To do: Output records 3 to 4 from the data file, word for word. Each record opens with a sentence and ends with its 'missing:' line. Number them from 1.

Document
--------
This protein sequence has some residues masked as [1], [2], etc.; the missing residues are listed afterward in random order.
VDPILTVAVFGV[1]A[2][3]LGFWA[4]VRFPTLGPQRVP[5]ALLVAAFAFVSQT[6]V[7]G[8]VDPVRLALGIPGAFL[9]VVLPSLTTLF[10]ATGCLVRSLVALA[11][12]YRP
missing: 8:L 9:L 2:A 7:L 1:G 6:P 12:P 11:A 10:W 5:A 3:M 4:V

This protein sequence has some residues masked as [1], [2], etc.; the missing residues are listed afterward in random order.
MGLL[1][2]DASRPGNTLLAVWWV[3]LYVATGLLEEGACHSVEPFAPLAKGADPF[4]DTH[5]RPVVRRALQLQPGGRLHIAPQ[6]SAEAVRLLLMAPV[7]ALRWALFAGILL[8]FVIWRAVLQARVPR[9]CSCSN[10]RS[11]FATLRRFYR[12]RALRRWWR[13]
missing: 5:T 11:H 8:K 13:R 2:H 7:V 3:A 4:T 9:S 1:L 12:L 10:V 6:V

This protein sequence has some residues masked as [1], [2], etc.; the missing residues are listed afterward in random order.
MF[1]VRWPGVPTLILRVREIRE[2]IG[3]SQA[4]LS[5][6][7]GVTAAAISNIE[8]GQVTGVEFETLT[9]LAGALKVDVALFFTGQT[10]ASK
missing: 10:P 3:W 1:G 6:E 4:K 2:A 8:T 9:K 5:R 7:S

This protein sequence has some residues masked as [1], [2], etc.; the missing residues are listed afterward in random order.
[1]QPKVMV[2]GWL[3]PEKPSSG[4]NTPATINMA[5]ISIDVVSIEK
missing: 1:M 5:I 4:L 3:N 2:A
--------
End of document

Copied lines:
This protein sequence has some residues masked as [1], [2], etc.; the missing residues are listed afterward in random order.
MF[1]VRWPGVPTLILRVREIRE[2]IG[3]SQA[4]LS[5][6][7]GVTAAAISNIE[8]GQVTGVEFETLT[9]LAGALKVDVALFFTGQT[10]ASK
missing: 10:P 3:W 1:G 6:E 4:K 2:A 8:T 9:K 5:R 7:S

This protein sequence has some residues masked as [1], [2], etc.; the missing residues are listed afterward in random order.
[1]QPKVMV[2]GWL[3]PEKPSSG[4]NTPATINMA[5]ISIDVVSIEK
missing: 1:M 5:I 4:L 3:N 2:A